fb-pixel Skip to main content

There’s an easy way to retrain the nasty internal voice telling you you’re not good enough

Negative self-talk can color how we and our kids interact with the world.

Adobe Stock

My inner voice isn’t always kind. It berates me when I’m cross with my kids, mocks me with my to-do list at 4 a.m., and vividly replays thoughtless remarks I’ve made. But the first time I heard one of my kids say “I’m stupid” about themselves, I felt wrenched. These words, spoken by a frustrated 5-year-old, reminded me that no matter how much I try to fill them up with confidence, I cannot control the voice inside my children’s heads. I can, however, try to find ways to help them — and me — reset.

Neuroscientist Ethan Kross says our internal voice is a better predictor of happiness than what we’re actually doing. “Chatter can consume our attention,” Kross tells me, “leaving very little space to focus on other things.” He’s written an entire book on the subject: Chatter: The Voice in Our Heads, Why It Matters, and How to Harness It. For adolescents, who are wired for inward focus and social comparison, chatter has mental health implications.


If kids and teens find themselves troubled by their inner voice, Kross wants them to know “that’s totally normal” and “there are tools you can use to manage how you engage with that voice.” According to Kross’s research, any strategy that allows you to “zoom out” and broaden your perspective can help. “[Chatter] zooms us in on the problem,” Kross says. “We engage in a tunnel vision way of thinking.”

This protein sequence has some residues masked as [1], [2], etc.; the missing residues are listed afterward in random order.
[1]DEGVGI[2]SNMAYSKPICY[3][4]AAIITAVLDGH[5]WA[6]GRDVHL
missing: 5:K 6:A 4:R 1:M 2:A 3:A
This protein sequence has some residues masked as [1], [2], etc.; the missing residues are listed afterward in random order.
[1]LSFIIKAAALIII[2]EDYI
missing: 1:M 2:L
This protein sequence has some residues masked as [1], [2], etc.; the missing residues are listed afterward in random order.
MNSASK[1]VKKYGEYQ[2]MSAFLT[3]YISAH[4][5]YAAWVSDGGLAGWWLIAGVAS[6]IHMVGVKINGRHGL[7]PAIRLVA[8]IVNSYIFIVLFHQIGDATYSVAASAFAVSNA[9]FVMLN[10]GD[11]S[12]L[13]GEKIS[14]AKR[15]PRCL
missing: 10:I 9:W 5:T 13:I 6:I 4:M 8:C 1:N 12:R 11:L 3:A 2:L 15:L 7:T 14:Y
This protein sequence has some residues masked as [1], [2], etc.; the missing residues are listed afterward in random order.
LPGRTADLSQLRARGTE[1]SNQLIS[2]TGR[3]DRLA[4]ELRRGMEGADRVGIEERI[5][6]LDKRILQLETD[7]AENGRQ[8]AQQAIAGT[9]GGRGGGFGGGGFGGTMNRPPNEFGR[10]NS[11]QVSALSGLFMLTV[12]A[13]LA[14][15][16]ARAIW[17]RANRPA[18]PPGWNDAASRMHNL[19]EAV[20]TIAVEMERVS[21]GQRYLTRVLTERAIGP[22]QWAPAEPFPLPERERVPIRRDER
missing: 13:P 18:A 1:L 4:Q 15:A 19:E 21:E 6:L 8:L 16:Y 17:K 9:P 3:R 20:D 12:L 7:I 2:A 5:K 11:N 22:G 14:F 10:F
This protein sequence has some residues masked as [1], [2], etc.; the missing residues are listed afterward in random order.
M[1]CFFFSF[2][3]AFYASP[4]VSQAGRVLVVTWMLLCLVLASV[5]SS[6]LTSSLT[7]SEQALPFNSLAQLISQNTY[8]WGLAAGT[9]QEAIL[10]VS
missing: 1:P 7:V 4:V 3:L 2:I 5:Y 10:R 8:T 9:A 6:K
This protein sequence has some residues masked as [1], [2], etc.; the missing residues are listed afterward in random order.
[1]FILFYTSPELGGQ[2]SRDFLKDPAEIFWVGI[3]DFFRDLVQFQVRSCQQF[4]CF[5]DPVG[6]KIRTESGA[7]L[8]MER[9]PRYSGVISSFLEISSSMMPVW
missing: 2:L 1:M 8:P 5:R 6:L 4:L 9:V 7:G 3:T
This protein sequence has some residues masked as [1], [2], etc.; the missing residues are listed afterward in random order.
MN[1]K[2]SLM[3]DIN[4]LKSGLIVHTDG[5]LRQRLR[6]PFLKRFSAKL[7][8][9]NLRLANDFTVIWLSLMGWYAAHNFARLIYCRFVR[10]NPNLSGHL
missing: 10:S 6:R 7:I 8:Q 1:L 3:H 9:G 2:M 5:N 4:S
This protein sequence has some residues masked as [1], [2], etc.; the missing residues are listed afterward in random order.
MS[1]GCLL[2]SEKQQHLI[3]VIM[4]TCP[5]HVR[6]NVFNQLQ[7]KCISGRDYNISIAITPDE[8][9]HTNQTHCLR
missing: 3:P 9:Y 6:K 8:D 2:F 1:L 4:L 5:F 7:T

One of his favorite tools is something he calls “distanced self-talk.” Try speaking to yourself in the second or third person, including using your name, which will fire up your instincts to be more supportive. Usually, we reserve “you” for describing other people, Kross explains. When we use it on ourselves, we turn on the “mental machinery for thinking about others.” This helps us view a situation more objectively. So, for example, if I snap at my son after school, I might say to myself, “Deborah, take a deep breath. He’s overtired and so are you. Why don’t you feed him a snack and take a breather?”


Kross also recommends mental time travel or, as he describes it, his “2 a.m. chatter strategy” for when he wakes up, his mind racing. “I ask myself: How am I going to feel about this tomorrow morning or next week or next month? ” Imagining how you might feel about a situation in the future lets you zoom out and remember that no situation or emotion lasts forever. “It highlights the instability of what we’re going through, which gives us hope,” Kross says. “And hope is a powerful antidote for chatter.”

Negative self-talk can color how we see ourselves and interact with the world. Dr. Robert Waldinger, a Harvard psychiatrist and coauthor of The Good Life: Lessons from the World’s Longest Scientific Study of Happiness, says that ending this habit requires a healing that “can come from both inside and outside.” From the inside, concretely remind yourself of your strengths and essential goodness. From the outside, notice how caring friends and family treat you. “Do they treat you like your harsh critical voice treats you? Almost certainly not. In fact, they like you, and they think you’re fine.”